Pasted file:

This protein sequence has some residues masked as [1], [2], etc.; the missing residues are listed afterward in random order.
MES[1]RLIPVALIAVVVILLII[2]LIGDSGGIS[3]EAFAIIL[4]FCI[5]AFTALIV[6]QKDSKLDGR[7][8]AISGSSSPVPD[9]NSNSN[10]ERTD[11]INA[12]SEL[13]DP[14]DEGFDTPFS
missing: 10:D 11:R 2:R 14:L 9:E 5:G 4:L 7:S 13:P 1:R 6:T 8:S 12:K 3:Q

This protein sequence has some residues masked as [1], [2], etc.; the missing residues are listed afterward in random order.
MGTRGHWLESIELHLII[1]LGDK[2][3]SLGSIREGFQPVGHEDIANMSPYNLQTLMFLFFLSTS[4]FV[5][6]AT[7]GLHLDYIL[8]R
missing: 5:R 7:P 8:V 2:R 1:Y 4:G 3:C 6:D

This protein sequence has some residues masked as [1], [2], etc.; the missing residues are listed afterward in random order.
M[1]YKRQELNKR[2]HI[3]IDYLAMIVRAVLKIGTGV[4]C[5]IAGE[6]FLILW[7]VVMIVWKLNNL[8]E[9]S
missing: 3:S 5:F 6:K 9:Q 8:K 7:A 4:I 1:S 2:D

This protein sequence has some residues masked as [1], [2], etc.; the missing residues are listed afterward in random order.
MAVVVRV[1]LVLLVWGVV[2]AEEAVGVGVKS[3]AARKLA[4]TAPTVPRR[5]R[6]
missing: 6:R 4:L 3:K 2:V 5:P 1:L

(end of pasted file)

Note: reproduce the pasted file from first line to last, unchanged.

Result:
This protein sequence has some residues masked as [1], [2], etc.; the missing residues are listed afterward in random order.
MES[1]RLIPVALIAVVVILLII[2]LIGDSGGIS[3]EAFAIIL[4]FCI[5]AFTALIV[6]QKDSKLDGR[7][8]AISGSSSPVPD[9]NSNSN[10]ERTD[11]INA[12]SEL[13]DP[14]DEGFDTPFS
missing: 10:D 11:R 2:R 14:L 9:E 5:G 4:L 7:S 13:P 1:R 6:T 8:S 12:K 3:Q

This protein sequence has some residues masked as [1], [2], etc.; the missing residues are listed afterward in random order.
MGTRGHWLESIELHLII[1]LGDK[2][3]SLGSIREGFQPVGHEDIANMSPYNLQTLMFLFFLSTS[4]FV[5][6]AT[7]GLHLDYIL[8]R
missing: 5:R 7:P 8:V 2:R 1:Y 4:G 3:C 6:D

This protein sequence has some residues masked as [1], [2], etc.; the missing residues are listed afterward in random order.
M[1]YKRQELNKR[2]HI[3]IDYLAMIVRAVLKIGTGV[4]C[5]IAGE[6]FLILW[7]VVMIVWKLNNL[8]E[9]S
missing: 3:S 5:F 6:K 9:Q 8:K 7:A 4:I 1:S 2:D

This protein sequence has some residues masked as [1], [2], etc.; the missing residues are listed afterward in random order.
MAVVVRV[1]LVLLVWGVV[2]AEEAVGVGVKS[3]AARKLA[4]TAPTVPRR[5]R[6]
missing: 6:R 4:L 3:K 2:V 5:P 1:L